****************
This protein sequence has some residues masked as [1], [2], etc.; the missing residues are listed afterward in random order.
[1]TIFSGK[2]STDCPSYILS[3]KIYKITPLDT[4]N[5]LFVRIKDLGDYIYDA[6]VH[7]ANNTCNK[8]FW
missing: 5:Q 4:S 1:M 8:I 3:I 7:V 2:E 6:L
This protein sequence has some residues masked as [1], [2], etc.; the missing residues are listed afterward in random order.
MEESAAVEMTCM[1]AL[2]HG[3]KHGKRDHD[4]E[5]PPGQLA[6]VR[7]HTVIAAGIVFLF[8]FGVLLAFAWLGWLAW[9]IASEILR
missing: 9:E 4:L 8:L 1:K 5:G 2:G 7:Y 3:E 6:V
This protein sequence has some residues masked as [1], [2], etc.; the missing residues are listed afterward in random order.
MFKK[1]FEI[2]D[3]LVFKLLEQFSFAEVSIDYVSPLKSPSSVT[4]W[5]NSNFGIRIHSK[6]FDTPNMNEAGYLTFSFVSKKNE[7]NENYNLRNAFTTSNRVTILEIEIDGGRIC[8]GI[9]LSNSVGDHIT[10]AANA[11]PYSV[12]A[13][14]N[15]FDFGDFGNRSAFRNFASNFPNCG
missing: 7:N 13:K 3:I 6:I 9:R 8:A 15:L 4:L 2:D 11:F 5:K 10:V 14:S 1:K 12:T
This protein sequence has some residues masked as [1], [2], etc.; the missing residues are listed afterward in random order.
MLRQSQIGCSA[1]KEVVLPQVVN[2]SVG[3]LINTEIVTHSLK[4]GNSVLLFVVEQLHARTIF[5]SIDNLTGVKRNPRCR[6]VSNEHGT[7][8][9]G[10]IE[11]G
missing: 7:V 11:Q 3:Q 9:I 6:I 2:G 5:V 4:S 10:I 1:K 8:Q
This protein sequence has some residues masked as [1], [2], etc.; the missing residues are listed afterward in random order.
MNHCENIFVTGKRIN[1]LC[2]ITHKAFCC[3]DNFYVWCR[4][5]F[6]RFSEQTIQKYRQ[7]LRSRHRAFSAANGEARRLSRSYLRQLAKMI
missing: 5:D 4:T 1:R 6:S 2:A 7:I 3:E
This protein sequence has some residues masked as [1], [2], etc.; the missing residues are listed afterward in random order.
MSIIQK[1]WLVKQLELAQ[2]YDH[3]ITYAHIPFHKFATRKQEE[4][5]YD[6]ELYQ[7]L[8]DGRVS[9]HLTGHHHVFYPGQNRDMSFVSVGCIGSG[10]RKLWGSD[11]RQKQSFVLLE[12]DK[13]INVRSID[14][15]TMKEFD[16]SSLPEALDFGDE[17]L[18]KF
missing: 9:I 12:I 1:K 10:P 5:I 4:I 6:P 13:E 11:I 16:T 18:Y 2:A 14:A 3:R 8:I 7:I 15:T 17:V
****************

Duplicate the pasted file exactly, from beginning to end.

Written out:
This protein sequence has some residues masked as [1], [2], etc.; the missing residues are listed afterward in random order.
[1]TIFSGK[2]STDCPSYILS[3]KIYKITPLDT[4]N[5]LFVRIKDLGDYIYDA[6]VH[7]ANNTCNK[8]FW
missing: 5:Q 4:S 1:M 8:I 3:I 7:V 2:E 6:L
This protein sequence has some residues masked as [1], [2], etc.; the missing residues are listed afterward in random order.
MEESAAVEMTCM[1]AL[2]HG[3]KHGKRDHD[4]E[5]PPGQLA[6]VR[7]HTVIAAGIVFLF[8]FGVLLAFAWLGWLAW[9]IASEILR
missing: 9:E 4:L 8:L 1:K 5:G 2:G 7:Y 3:E 6:V
This protein sequence has some residues masked as [1], [2], etc.; the missing residues are listed afterward in random order.
MFKK[1]FEI[2]D[3]LVFKLLEQFSFAEVSIDYVSPLKSPSSVT[4]W[5]NSNFGIRIHSK[6]FDTPNMNEAGYLTFSFVSKKNE[7]NENYNLRNAFTTSNRVTILEIEIDGGRIC[8]GI[9]LSNSVGDHIT[10]AANA[11]PYSV[12]A[13][14]N[15]FDFGDFGNRSAFRNFASNFPNCG
missing: 7:N 13:K 3:I 6:I 9:R 8:A 15:L 4:L 2:D 11:F 5:K 10:V 14:S 1:K 12:T
This protein sequence has some residues masked as [1], [2], etc.; the missing residues are listed afterward in random order.
MLRQSQIGCSA[1]KEVVLPQVVN[2]SVG[3]LINTEIVTHSLK[4]GNSVLLFVVEQLHARTIF[5]SIDNLTGVKRNPRCR[6]VSNEHGT[7][8][9]G[10]IE[11]G
missing: 7:V 11:Q 3:Q 9:I 6:I 2:G 5:V 4:S 10:I 1:K 8:Q
This protein sequence has some residues masked as [1], [2], etc.; the missing residues are listed afterward in random order.
MNHCENIFVTGKRIN[1]LC[2]ITHKAFCC[3]DNFYVWCR[4][5]F[6]RFSEQTIQKYRQ[7]LRSRHRAFSAANGEARRLSRSYLRQLAKMI
missing: 5:D 4:T 1:R 6:S 2:A 7:I 3:E
This protein sequence has some residues masked as [1], [2], etc.; the missing residues are listed afterward in random order.
MSIIQK[1]WLVKQLELAQ[2]YDH[3]ITYAHIPFHKFATRKQEE[4][5]YD[6]ELYQ[7]L[8]DGRVS[9]HLTGHHHVFYPGQNRDMSFVSVGCIGSG[10]RKLWGSD[11]RQKQSFVLLE[12]DK[13]INVRSID[14][15]TMKEFD[16]SSLPEALDFGDE[17]L[18]KF
missing: 9:I 12:I 1:K 10:P 5:I 4:I 6:P 13:E 11:I 16:T 18:Y 2:A 14:A 3:R 8:I 7:I 15:T 17:V